"The construction of purpose-built rental properties has been a tough sell over the past decade. This means that investor-owned condominium apartments have increasingly filled the void in terms of meeting the needs of renters. People looking to rent modern apartments in popular neighbourhoods close to work and leisure opportunities have been focused on rental condos. Investor-owners have moved to meet this demand by listing their units for rent in greater numbers," said Toronto Real Estate Board President Dianne Usher.
The majority of condominium apartment rental transactions – approximately 95 per cent – involved one-bedroom and two-bedroom apartments. Rent growth for these unit types was mixed. The average one-bedroom rent was down by 1.6 per cent year-over-year to $1,600, whereas the average two-bedroom rent was up by 3.7 per cent to $2,165.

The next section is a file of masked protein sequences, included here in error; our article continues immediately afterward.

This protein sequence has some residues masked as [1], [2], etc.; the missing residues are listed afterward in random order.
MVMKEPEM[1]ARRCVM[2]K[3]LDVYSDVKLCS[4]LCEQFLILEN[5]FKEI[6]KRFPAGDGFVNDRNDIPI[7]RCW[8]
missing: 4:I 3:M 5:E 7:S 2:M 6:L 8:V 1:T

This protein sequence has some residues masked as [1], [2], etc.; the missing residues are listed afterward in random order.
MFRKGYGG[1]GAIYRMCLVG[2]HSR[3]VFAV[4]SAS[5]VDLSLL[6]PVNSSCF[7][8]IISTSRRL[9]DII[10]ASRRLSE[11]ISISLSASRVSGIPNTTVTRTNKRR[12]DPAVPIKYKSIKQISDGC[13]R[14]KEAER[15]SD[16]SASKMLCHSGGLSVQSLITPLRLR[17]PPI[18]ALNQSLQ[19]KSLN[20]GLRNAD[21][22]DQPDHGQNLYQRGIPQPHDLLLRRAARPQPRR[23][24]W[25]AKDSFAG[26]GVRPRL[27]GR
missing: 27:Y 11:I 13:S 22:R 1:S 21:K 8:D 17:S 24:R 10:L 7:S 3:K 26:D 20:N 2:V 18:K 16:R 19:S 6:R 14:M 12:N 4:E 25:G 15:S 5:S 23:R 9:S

"Condominium apartment completions were up in the GTA in 2013. Some of these newly completed units are owned by investors with a longer term outlook. Many of these individuals will have listed their apartments for rent. In all likelihood we will continue to see an increase in the number of apartments listed for rent in 2014. The degree to which the increase in listings is balanced out by an increase in demand will dictate the pace of average rent growth over the next 12 months," said Jason Mercer, the Toronto Real Estate Board's Senior Manager of Market Analysis.
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